The genius of America is progressive, and the pluck and activity of the average American is unsurpassed. Who shall say, then, that Central America shall never become part of this Republic, which now increases its population over a million each year? What statesman shall now in the light of experience seek to bind this nation within the limits of a treaty, that these United States will not annex, occupy, or colonize any new territory? If the Nicaragua Canal shall ever be constructed, will not American citizens settle along its line, and Yankee enterprise colonize, and build Yankee towns, and convert that whole section into an American state? Will not American principles and American institutions be firmly planted there? And how long will it be before the laws of progress shall require us to extend our jurisdiction and laws over our citizens in Central America—even as we were obliged to do in Texas? Perhaps not in our day and generation, but in the words of the lamented Douglas, “So certain as this republic exists, so certain as we remain a united people, so certain as the laws of progress, which have raised us from a mere handful to a mighty nation, shall continue to govern our action, just so certain are these events to be worked out, and you will be compelled to extend your protection-in that direction. You may make as many treaties as you please, to fetter the limits of this great republic, and she will burst them all from her, and her course will be onward to a limit which I will not venture to prescribe. Having met with the barrier of the ocean in our western course, we may yet be compelled to turn to the North and to the South for an outlet.”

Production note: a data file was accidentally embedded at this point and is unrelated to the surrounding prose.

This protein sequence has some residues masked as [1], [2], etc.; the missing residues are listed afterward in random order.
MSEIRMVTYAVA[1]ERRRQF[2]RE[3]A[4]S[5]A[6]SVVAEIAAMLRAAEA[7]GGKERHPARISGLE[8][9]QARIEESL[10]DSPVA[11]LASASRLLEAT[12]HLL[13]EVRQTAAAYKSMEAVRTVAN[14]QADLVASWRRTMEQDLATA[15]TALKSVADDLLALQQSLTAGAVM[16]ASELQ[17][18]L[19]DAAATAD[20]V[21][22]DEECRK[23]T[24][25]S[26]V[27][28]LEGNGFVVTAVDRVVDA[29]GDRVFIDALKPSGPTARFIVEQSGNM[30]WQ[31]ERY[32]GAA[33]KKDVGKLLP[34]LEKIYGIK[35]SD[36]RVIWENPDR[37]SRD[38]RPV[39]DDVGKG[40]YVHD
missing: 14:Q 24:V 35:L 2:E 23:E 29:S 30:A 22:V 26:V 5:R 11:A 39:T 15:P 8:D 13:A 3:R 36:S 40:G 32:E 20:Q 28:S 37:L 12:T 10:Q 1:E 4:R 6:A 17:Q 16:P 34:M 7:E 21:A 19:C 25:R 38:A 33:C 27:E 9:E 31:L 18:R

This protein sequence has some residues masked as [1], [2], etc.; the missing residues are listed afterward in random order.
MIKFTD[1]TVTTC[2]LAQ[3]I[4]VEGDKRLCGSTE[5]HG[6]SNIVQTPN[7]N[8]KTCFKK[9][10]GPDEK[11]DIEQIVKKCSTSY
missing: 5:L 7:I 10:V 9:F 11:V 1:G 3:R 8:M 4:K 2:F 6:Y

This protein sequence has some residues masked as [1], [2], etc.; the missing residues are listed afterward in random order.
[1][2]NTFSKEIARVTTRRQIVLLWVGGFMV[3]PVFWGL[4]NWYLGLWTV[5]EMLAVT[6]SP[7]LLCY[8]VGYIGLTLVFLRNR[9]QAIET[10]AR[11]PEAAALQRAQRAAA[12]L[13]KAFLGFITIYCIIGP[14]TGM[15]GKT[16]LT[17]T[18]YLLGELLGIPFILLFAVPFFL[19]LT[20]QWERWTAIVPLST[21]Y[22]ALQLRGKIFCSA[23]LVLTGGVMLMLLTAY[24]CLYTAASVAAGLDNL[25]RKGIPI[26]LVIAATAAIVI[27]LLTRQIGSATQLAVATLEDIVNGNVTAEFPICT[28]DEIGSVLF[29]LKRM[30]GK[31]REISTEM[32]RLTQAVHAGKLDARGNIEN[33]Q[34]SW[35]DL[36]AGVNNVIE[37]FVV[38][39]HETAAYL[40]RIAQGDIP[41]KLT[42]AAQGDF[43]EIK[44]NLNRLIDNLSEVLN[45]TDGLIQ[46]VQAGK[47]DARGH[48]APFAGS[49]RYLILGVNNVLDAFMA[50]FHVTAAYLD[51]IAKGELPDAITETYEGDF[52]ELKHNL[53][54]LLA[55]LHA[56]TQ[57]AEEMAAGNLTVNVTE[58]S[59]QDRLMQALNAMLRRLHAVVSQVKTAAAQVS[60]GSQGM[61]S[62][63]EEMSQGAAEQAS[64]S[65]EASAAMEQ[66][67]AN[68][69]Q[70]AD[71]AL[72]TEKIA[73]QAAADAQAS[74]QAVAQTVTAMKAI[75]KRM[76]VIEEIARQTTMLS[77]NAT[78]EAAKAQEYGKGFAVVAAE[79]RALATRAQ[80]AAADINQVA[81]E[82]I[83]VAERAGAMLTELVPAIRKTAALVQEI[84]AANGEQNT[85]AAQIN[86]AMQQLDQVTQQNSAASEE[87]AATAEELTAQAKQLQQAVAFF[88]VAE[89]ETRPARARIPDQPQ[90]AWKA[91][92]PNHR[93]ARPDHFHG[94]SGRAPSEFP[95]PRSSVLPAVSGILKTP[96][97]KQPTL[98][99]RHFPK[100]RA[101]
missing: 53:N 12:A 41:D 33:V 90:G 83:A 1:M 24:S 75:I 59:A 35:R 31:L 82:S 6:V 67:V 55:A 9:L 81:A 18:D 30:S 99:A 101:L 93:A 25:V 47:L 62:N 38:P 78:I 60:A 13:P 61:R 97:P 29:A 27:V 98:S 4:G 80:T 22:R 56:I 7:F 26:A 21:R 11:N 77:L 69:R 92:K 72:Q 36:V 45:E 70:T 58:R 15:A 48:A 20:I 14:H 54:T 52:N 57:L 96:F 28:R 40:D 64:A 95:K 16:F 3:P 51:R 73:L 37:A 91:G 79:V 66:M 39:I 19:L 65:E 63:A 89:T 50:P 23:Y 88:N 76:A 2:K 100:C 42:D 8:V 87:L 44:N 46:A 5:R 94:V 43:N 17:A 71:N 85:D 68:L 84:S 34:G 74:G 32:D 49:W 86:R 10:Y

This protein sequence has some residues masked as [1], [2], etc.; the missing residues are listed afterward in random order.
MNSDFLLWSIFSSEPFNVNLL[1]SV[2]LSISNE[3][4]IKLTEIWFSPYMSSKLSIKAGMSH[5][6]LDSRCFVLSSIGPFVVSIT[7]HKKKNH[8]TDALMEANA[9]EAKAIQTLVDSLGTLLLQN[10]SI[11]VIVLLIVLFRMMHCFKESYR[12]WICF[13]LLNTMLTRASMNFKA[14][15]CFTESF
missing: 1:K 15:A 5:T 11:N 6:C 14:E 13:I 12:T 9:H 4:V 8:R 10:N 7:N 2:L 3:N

With a distinctly American policy, such as the Father of his Country foreshadowed and advised, when in his farewell address he warned us against “entangling alliances with foreign powers;” such as President Monroe bequeathed to us in the declarations of the “Monroe Doctrine,” we shall be more likely to achieve honor and renown; national prosperity and universal respect, than can ever be ours, while fettered and bound, by the galling chains of an entangling, unwise, and unfair treaty.
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THE DIVORCE LEGISLATION OF MASSACHUSETTS.
By Chester F. Sanger.
There evidently exists just at the present time a great and increasing interest in the old and much debated subjects of divorce, and divorce legislation; an interest which is intensified as the population of our younger states with their widely varying laws governing this matter increases and the dangers and opportunities for fraud grow more apparent. Naturally enough, therefore, public attention is invited to these different laws of the several states of our Union, some allowing divorce for one cause, others refusing it upon the same ground, and one state, at least, refusing to grant a divorce for any cause whatever.